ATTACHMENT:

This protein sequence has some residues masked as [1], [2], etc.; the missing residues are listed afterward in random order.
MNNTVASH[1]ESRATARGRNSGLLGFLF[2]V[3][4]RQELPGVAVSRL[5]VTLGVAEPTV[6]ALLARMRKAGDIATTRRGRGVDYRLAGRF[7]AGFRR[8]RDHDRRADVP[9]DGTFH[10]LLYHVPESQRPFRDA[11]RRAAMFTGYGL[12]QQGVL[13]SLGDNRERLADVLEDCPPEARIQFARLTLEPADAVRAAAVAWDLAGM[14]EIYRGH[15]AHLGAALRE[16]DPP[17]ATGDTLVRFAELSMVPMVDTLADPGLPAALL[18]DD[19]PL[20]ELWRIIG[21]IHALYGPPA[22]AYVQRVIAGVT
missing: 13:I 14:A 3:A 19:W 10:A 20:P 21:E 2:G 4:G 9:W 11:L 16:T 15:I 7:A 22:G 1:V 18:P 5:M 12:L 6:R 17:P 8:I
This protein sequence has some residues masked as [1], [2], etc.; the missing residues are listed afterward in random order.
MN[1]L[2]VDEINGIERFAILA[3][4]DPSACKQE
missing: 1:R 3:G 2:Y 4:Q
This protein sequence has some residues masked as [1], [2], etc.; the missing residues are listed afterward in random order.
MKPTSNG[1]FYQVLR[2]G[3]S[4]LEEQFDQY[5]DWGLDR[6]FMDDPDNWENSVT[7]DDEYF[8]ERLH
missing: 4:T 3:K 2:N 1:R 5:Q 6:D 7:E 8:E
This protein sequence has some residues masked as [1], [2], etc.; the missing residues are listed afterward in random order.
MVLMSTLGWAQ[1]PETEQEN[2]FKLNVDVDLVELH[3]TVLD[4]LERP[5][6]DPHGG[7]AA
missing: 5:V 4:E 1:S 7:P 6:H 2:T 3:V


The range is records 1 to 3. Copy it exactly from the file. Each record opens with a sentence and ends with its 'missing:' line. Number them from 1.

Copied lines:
This protein sequence has some residues masked as [1], [2], etc.; the missing residues are listed afterward in random order.
MNNTVASH[1]ESRATARGRNSGLLGFLF[2]V[3][4]RQELPGVAVSRL[5]VTLGVAEPTV[6]ALLARMRKAGDIATTRRGRGVDYRLAGRF[7]AGFRR[8]RDHDRRADVP[9]DGTFH[10]LLYHVPESQRPFRDA[11]RRAAMFTGYGL[12]QQGVL[13]SLGDNRERLADVLEDCPPEARIQFARLTLEPADAVRAAAVAWDLAGM[14]EIYRGH[15]AHLGAALRE[16]DPP[17]ATGDTLVRFAELSMVPMVDTLADPGLPAALL[18]DD[19]PL[20]ELWRIIG[21]IHALYGPPA[22]AYVQRVIAGVT
missing: 13:I 14:A 3:A 19:W 10:A 20:P 21:E 2:G 4:G 9:W 11:L 16:T 15:I 7:A 22:G 1:V 18:P 5:M 12:L 6:R 17:P 8:I
This protein sequence has some residues masked as [1], [2], etc.; the missing residues are listed afterward in random order.
MN[1]L[2]VDEINGIERFAILA[3][4]DPSACKQE
missing: 1:R 3:G 2:Y 4:Q
This protein sequence has some residues masked as [1], [2], etc.; the missing residues are listed afterward in random order.
MKPTSNG[1]FYQVLR[2]G[3]S[4]LEEQFDQY[5]DWGLDR[6]FMDDPDNWENSVT[7]DDEYF[8]ERLH
missing: 4:T 3:K 2:N 1:R 5:Q 6:D 7:E 8:E